So not the case.
I'm no stranger to the digital world. I run a virtual ad agency. My husband is a high tech product marketing consultant. Most significantly ... we have a teenage daughter.
Between DSL, WiFi and Fios, we have taken our poor little antique house and rewired it within an inch of its life. Suffice it to say that the founding families of our colonial town didn't anticipate our need to get into walls and under floorboards.
Back to my earlier — apparently incorrect — assumption. I thought technology was supposed to enhance our lives. Not drive us crazy.
The past week was particularly hectic and stressful at out house because we were about to leave for a family vacation. You know the truth about vacations, don't you? You work twice as hard the week before and twice as hard the week after in exchange for a week off. Some quick math and you'll see that you're actually netting an extra week's worth of work. Hmmmm.
The first thing to go? Our WiFi. The east coast has been through some severe weather recently, so we figured service was down. But, nooooooooo, according to our good friends at Verizon, the issue was not theirs. It was ours. Our router was toast; they would send us a new one. No problem. It would take 3-5 business days to arrive. Problem.
I was anticipating a slippery drive (or a long walk) through blizzard conditions to the nearest Starbucks, when my handy husband pulled off one of his minor miracles. A touch test confirmed that the router was overheating. So, he pulled out and positioned a small but powerful fan. The WiFi still wasn't working, but we could connect our PCs via Ethernet (don't bother to look it up; just take my word for it) and ... ta da ... Internet access was restored. For a few hours, anyway, until the router overheated again. We gave it a rest, restarted and were in business again. Rinse and repeat.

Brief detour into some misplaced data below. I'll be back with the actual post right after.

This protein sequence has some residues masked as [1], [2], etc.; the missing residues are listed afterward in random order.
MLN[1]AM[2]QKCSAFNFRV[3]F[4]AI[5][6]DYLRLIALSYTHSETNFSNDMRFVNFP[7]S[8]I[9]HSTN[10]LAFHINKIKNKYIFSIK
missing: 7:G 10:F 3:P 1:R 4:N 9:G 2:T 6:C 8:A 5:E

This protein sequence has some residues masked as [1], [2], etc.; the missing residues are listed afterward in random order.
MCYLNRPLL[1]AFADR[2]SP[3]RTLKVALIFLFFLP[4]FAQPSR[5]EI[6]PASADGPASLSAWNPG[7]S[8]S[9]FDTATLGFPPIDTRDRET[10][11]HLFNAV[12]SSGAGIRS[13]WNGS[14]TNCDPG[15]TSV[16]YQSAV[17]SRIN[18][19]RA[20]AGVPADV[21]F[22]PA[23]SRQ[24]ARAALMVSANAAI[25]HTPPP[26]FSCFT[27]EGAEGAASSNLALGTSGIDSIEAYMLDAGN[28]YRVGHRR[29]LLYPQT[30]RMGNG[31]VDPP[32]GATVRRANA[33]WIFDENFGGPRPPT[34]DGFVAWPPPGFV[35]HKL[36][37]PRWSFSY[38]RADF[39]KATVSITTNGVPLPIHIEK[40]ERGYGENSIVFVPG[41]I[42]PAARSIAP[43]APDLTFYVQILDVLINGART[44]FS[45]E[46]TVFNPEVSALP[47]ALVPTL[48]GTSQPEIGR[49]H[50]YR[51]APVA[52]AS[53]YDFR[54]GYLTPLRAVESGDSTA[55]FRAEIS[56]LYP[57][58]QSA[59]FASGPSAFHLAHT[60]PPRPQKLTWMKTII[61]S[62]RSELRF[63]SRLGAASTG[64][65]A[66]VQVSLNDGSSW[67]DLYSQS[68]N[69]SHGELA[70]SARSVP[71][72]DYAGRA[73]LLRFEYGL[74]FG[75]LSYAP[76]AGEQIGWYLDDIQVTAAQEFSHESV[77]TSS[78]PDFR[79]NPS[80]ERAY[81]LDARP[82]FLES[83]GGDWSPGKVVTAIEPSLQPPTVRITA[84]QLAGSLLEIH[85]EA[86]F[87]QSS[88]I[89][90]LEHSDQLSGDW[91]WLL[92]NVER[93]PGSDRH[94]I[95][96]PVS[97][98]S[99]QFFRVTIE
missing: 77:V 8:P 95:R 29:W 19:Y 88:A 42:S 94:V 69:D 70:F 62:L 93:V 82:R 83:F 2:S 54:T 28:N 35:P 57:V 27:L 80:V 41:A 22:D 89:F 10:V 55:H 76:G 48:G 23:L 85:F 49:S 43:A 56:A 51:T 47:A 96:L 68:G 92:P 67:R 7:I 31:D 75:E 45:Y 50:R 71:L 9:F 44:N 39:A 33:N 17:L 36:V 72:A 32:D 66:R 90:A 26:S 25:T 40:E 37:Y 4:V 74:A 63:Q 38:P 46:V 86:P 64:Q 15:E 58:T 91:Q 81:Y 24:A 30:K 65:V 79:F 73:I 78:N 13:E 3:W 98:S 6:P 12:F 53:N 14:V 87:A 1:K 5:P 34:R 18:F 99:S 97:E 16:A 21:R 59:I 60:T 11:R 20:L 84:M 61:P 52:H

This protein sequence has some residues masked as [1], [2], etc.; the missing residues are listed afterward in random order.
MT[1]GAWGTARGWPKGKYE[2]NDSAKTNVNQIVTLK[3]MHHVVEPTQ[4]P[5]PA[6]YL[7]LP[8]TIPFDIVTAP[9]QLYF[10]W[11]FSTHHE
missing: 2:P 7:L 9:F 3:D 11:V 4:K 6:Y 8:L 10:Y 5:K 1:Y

Just when we thought it was safe to go back into cyberspace, it was our daughter's turn. Where to start? Her iPhone was bugging (texts wouldn't text, photos crashed, the vibrate mode had a mind of its own). Any Mac user knows that the answer is to sync. But, noooooooooo. She couldn't sync because her MacBook startup disc was full. We deleted some (a lot!) of files. Then, she was told that she couldn't sync because her iPhone was full. She couldn't delete anything from her iPhone without syncing. She couldn't sync without deleting. Which came first, the chicken or the egg? Total. System. Meltdown.
Total. Teenage. Meltdown.
I thought I had saved the day (yeah, right) when I discovered a rogue ghost iPhoto library on the admin drive of her laptop. A couple of years ago, her system was wiped clean by a lovely young "Genius" at the Apple Store. At the time, a new iPhoto library was established. Turns out, the original library was still on there. All 38,254 images.
Thirty-eight thousand, two hundred fifty-four.
Startup disc full? Well, duh!
They say that the solution begins when you recognize you have a problem. Houston, we had a problem. But, not one that we could solve. The iPhoto library was locked. We could delete and delete and delete and delete until our fingers bled (not really, but doesn't it sound dramatic?). As soon as we restarted iPhoto ... hello again, there they were.
Our only option? The Apple Store. Stat.
Have I mentioned that we were having a white-out? Have I mentioned we were getting ready for a vacation? Regardless, there was simply no way my daughter could leave town without access to her electronica. OMG. WTF. So, the martyr mother swung into action. I spent the bulk of my Saturday backing up all of my daughter's files onto my system and onto a set of CDs for safekeeping. I made two back-to-back appointments at the nearest Apple "Genius Bar." (A word to the would-be wise: they will only address one device per appointment.) I picked my daughter up at the stable and we drove through a veritable winter wonderland to the mall several towns away. As usual, the "Geniuses" saved us. We had to delete photos (Genius Two somehow unlocked iPhoto), then (under the supervision of Genius One), we had to do a manual backup, then reload all the iPhone software.
I was wary about doing all this at home (where, no offense to my family, "Geniuses" are few and far between), so we grabbed some counter space and went through it all onsite at the Apple Store. Guess how long it takes to reload iPhone software? 65 minutes.
But, it worked. Phew.
When we finally left the mall, the blizzard was upon us in earnest. It was a white-knuckled, rather squirrelly drive home. The ABS kicked in not once but five times. The icy snow under my wheels seemed to chant a mantra to my daughter "You owe me, you owe me, you owe me."
Thank you, Apple Store. We left for our vacation on time and with all our technology intact. (Hopefully, the new router will be waiting and WiFi will be restored when we get home.) My daughter is happy. There's only one thing ...
My startup disc is full.
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